Hieracium aurantiacum L.  
Family: Asteraceae
devil's-paintbrush, grim-the-collier, orange hawkweed, red daisy
Hieracium aurantiacum image
Merel R. Black  
Etymology: Hieracium: classical name hierakion from ancient Greek hierax, "a hawk".  The Roman naturalist Pliny believed that hawks fed on this plant to strengthen their eyesight and thus it became the Greek and Latin name for this and similar plants, called hawkweed.
Plants: erect, perennial, 4"-24" tall forb with milky juice; stems very hairy; root forming mats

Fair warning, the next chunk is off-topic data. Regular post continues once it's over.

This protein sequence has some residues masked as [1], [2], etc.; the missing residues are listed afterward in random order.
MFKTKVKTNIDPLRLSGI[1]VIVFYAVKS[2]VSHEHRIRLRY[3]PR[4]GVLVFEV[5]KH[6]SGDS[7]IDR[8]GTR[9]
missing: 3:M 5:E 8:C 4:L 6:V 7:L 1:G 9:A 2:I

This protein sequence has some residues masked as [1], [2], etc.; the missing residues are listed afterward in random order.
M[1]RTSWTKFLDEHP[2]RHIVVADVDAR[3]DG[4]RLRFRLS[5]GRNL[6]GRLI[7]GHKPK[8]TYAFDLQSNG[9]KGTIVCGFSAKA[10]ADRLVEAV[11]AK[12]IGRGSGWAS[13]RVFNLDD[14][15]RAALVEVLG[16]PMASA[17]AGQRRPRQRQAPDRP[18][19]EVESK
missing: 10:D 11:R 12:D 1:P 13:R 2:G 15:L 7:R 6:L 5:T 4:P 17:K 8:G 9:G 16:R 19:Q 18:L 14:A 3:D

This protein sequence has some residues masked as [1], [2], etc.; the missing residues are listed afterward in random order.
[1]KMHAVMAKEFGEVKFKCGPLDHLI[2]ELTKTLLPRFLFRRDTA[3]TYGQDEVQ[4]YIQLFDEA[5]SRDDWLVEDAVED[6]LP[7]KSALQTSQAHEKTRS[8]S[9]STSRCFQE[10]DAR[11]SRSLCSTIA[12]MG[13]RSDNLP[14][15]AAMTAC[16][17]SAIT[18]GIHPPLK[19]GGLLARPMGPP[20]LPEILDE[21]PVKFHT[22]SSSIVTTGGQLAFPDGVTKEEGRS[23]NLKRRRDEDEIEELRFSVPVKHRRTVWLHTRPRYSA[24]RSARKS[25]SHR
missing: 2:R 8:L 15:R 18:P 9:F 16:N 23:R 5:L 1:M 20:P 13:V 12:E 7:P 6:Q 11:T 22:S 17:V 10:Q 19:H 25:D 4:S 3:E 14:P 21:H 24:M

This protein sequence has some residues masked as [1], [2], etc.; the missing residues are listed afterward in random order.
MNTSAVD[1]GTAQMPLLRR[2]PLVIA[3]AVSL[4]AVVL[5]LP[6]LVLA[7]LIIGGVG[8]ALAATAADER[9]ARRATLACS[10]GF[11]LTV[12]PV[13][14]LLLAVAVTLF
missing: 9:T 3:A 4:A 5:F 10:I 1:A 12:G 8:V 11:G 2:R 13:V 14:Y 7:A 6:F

Leaves: mostly basal, 1 or 2 smaller ones on the stem, very hairy
Flowers: head 3/4" -1" wide with red to orange rays; inflorescence compact clusters with 5-50 short-stalked heads; blooms June-Oct.
Habitat: disturbed sites
Invasiveness: Invasive - Eradicate!
Conservation Status: Introduced - naturalized; ecologically invasive
Hieracium aurantiacum image
Steve C. Garske  
Hieracium aurantiacum image
Steve C. Garske  
Hieracium aurantiacum image
Christopher Noll  
Hieracium aurantiacum image
Kenneth J. Sytsma  
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